The National Audit Office (NAO) has issued its first “adverse opinion” in a decade on the Department for Education’s accounts, stating there is a significant level of “error and uncertainty” in their financial statements.
The public spending watchdog has warned the government department, stating that it does not think the figures give a “true and fair” reflection of its financial activity.
Since 2012-13, the DfE has brought together the accounts of all academy trusts with its own and that of its executive agencies. As academies have a different reporting period, this has made it difficult to make sense of the figures, the NAO says.
NAO chief Amyas Morse says in his report that he has provided an “adverse opinion”, adding that the level of error he identified was both “material and pervasive”.
Mr Morse said: "I recognise the importance of not placing unnecessary additional burdens on the academy sector. But the inability of the Department for Education to prepare financial statements providing a true and fair view of financial activity by its group of bodies means that it is not meeting the accountability requirements of Parliament.”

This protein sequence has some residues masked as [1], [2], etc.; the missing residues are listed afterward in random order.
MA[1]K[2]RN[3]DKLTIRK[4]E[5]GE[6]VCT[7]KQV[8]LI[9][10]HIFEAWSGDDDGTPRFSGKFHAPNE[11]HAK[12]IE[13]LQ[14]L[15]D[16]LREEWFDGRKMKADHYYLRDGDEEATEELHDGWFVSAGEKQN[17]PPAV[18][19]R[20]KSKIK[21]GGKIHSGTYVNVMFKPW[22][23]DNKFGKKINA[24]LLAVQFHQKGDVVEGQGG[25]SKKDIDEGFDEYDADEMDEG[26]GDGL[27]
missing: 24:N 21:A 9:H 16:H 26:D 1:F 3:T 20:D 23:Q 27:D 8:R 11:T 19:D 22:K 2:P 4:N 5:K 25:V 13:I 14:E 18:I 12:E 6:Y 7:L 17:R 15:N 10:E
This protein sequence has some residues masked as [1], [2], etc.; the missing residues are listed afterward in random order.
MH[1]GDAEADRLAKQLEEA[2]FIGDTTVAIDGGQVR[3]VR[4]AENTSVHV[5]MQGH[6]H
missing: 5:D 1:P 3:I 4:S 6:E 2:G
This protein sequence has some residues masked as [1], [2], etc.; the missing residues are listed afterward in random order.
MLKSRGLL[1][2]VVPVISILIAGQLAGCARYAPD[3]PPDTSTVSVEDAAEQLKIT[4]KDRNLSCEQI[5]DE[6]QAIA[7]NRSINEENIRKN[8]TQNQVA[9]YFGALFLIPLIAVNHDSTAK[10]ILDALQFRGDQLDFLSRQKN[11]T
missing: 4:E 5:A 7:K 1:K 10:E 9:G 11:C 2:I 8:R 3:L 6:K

The DfE said it was taking the concerns "very seriously" and would be working with the Treasury to rectify the problems.
"We are pleased the NAO has found no material inaccuracies in the financial statements of the department, the Education Funding Agency and the 3,905 academy trusts included in this report," a spokesperson said.
"However, consolidating the accounts of thousands of academies is an enormous task – a complex procedure and the largest of its kind carried out in the UK – and we recognise the issues identified by the NAO with this process."
The last time a major government department was given a similar adverse opinion was in 2004-05 when the Home Office's accounts were disclaimed because they were in such disorder that they could not be audited.
Shadow education secretary Tristram Hunt said the findings in the accounts raised "very serious questions about the ability of ministers to run the department".
"This is a straightforward, open-and-shut-case of incompetence by David Cameron's government. The accounts reflect serious management and leadership failings at the Department for Education that go all the way to the top," Mr Hunt said.
"Ministers should come to the House of Commons to explain why they have made no progress since the last accounts. The findings raise very serious questions about the ability of ministers to run the department."
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